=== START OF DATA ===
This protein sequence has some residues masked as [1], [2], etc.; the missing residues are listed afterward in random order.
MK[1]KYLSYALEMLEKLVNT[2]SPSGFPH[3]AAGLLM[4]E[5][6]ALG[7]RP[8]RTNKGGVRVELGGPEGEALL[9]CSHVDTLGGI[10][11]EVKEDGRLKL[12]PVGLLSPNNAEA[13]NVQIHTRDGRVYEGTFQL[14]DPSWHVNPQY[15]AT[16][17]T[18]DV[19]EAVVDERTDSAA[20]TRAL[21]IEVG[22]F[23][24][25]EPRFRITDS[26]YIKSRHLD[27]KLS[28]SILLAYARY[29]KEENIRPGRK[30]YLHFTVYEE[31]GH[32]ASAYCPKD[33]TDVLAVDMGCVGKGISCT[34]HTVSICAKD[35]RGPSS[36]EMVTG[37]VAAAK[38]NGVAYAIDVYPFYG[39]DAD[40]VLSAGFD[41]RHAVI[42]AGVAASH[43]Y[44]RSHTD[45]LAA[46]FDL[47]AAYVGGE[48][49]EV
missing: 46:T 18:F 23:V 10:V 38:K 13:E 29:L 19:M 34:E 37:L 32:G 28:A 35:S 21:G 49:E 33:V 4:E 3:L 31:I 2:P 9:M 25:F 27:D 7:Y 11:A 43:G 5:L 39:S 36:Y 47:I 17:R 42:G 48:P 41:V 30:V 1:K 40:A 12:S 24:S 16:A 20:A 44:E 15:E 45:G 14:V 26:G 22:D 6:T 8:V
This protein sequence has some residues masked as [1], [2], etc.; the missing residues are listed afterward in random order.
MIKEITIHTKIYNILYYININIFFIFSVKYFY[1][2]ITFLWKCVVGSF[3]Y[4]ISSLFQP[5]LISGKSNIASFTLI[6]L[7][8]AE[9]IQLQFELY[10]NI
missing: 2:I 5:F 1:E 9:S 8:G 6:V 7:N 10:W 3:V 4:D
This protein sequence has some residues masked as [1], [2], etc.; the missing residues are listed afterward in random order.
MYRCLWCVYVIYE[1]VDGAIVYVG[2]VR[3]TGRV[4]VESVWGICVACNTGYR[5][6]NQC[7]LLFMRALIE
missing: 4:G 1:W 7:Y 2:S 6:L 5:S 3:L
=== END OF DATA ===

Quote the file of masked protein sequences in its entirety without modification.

This protein sequence has some residues masked as [1], [2], etc.; the missing residues are listed afterward in random order.
MK[1]KYLSYALEMLEKLVNT[2]SPSGFPH[3]AAGLLM[4]E[5][6]ALG[7]RP[8]RTNKGGVRVELGGPEGEALL[9]CSHVDTLGGI[10][11]EVKEDGRLKL[12]PVGLLSPNNAEA[13]NVQIHTRDGRVYEGTFQL[14]DPSWHVNPQY[15]AT[16][17]T[18]DV[19]EAVVDERTDSAA[20]TRAL[21]IEVG[22]F[23][24][25]EPRFRITDS[26]YIKSRHLD[27]KLS[28]SILLAYARY[29]KEENIRPGRK[30]YLHFTVYEE[31]GH[32]ASAYCPKD[33]TDVLAVDMGCVGKGISCT[34]HTVSICAKD[35]RGPSS[36]EMVTG[37]VAAAK[38]NGVAYAIDVYPFYG[39]DAD[40]VLSAGFD[41]RHAVI[42]AGVAASH[43]Y[44]RSHTD[45]LAA[46]FDL[47]AAYVGGE[48][49]EV
missing: 46:T 18:F 23:V 10:V 38:K 13:E 29:L 19:M 34:E 37:L 32:G 28:A 35:S 21:G 49:E 33:V 4:E 3:L 31:I 2:P 9:M 25:F 27:D 7:Y 11:A 43:G 5:L 39:S 36:Y 47:I 17:R 42:G 48:P 41:V 30:V 1:K 40:A 12:S 24:S 16:A 20:A 44:E 15:E 45:G 14:V 26:G 22:D 6:T 8:V
This protein sequence has some residues masked as [1], [2], etc.; the missing residues are listed afterward in random order.
MIKEITIHTKIYNILYYININIFFIFSVKYFY[1][2]ITFLWKCVVGSF[3]Y[4]ISSLFQP[5]LISGKSNIASFTLI[6]L[7][8]AE[9]IQLQFELY[10]NI
missing: 2:I 5:F 1:E 9:S 8:G 6:V 7:N 10:W 3:V 4:D
This protein sequence has some residues masked as [1], [2], etc.; the missing residues are listed afterward in random order.
MYRCLWCVYVIYE[1]VDGAIVYVG[2]VR[3]TGRV[4]VESVWGICVACNTGYR[5][6]NQC[7]LLFMRALIE
missing: 4:G 1:W 7:Y 2:S 6:L 5:S 3:L